I really, really, really want to write about today being Election Day in Knoxville, but if you are the type of person who reads newspapers – digital or print – you don’t need to hear what I think about the city council election and who the best candidates are. You’ve probably already voted or plan to today.
But I do think it’s important for us to remember why we have elections and why we vote – or should. These are things that, by and large, we learned in school when we were young and not necessarily interested.
(If you don’t mind, I’ll skip the part where European countries decided to explore and steal the continent to the west from its indigenous people.)
In the 1770s, many residents of the 13 British colonies along the Eastern Seaboard began to bristle at the capricious controls of King George III and Parliament. George either ignored them or tried to hold a tight rein.
The settlers wanted a form of rule that recognized the challenges of the new land and responded accordingly. They wanted input, and they wanted representation. When they didn’t get that from Britain, they decided to organize (kind of like a union).
They elected delegates (white men, of course) to come together to discuss their complaints and look for solutions. The first Continental Congress was held in 1774. The next one, in 1775, tried to present some compromises to King George but also put its trust in another George – George Washington, whom it selected to lead a new Continental Army.
Things got worse, and in 1776, they set up a Committee of Five to write a Declaration of Independence. Thomas Jefferson wrote the first draft, then the committee tinkered with it and Jefferson rewrote it as edited. It was presented to the Congress, which accepted it with further revisions and then adopted it on July 4, 1776.
A portion of the first section in the Declaration is the most familiar part of the document and the segment most widely quoted:
“We hold these truths to be self-evident, that all men are created equal, that they are endowed by their Creator with certain unalienable rights, that among these are Life, Liberty and the Pursuit of happiness. – That to secure these rights, Governments are instituted among Men, deriving their just powers from the consent of the governed …”
Pretty lofty stuff there, huh?
A list of 27 grievances against George III follows, spelling out the would-be nation’s justification for asserting its independence. Interestingly, one of the complaints has to do with immigration.
“He has endeavoured to prevent the population of these States; for that purpose obstructing the Laws for Naturalization of Foreigners; refusing to pass others to encourage their migrations hither, and raising the conditions of New Appropriations of Lands.”
Hey, the Founders encouraged immigration. What a concept!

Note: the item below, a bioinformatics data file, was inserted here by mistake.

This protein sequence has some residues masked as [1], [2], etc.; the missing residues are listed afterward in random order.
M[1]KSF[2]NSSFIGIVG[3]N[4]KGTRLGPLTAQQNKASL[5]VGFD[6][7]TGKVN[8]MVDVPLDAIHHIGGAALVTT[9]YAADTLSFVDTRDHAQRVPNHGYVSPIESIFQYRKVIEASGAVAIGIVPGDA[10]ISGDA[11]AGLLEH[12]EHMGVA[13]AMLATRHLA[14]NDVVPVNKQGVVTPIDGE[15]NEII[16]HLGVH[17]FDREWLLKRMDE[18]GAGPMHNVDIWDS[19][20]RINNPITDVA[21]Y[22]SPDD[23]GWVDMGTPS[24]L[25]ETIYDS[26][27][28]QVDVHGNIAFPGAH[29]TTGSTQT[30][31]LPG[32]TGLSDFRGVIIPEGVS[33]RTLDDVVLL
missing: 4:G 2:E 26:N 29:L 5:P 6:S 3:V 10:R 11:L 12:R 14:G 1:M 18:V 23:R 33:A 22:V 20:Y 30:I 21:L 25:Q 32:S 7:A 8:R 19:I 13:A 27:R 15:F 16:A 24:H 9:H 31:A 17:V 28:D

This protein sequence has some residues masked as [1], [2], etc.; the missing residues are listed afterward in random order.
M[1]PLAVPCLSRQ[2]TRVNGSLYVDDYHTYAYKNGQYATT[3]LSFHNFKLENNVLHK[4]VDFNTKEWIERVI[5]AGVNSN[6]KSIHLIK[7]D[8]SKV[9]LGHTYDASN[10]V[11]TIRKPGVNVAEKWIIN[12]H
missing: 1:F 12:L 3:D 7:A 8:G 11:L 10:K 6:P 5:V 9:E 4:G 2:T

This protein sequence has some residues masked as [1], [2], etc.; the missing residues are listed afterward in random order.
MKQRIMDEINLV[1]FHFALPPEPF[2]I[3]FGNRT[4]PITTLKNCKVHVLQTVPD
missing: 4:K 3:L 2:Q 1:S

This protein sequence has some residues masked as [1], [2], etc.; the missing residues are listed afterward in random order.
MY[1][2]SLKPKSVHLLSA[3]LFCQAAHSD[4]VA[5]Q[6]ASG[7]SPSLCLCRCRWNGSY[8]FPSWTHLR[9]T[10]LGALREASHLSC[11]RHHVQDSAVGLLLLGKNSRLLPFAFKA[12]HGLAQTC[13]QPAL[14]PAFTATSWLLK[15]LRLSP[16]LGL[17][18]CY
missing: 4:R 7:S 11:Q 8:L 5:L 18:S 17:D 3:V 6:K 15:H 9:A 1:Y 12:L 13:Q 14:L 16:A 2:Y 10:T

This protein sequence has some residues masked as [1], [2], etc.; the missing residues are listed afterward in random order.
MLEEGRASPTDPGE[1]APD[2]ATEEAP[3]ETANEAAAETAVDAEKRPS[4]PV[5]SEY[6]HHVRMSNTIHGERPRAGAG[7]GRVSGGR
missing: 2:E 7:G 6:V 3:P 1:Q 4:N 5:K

But I digress. Let’s go back to “the consent of the governed.” In today’s case, who are the governed? Residents of the city of Knoxville. How are they governed? By a mayor and nine city council members, six of whom represent districts and three of whom are elected “at large.” In the primary, members of each district vote on their district’s representative. In the general election (like today’s) citizens of the town are allowed to vote on each district’s representative. Five districts’ members are up for reelection today.
Now if you scrutinize the phrase “consent of the governed,” you might wonder why people who don’t live in a district are allowed to vote on the member for a district other than their own. To me, it makes sense. We’ve had enough experience in this country and even in this city with political “machines” that get entrenched and become too powerful for the district’s residents to oust. People outside a district may be better able to recognize a problem like that and remove it than people who are under its thumb.
Also, although a member represents a district, they are supposed to work together. It’s a council, not a free-for-all.
Another thing about that “consent of the governed” has to do with “informed consent,” in my opinion. Do you buy a certain brand of makeup, handbag, shoe or hat because a celebrity endorses it? Are you brainwashed by clever and repetitive advertisements? Do you even notice?
Stop and smell the cash. Or, as it was said so potently by Deep Throat in the 1976 film “All the President’s Men,” “Follow the money.”
When relatively anonymous candidates who’ve barely shown an interest in neighborhood or community concerns before pop up with similar slogans and agendas and appear in advertising together, is that a coincidence? Or is an outside group funneling money into our local elections to achieve a mass brainwashing that independent politicians couldn’t achieve on their own?
The United States of America became an independent country so that a foreign entity wouldn’t control its government and its people. That’s why we vote.
And that’s how I write about today’s election without talking about today’s election.
Betsy Pickle is a veteran reporter and editor who occasionally likes to share her opinions with KnoxTNToday readers.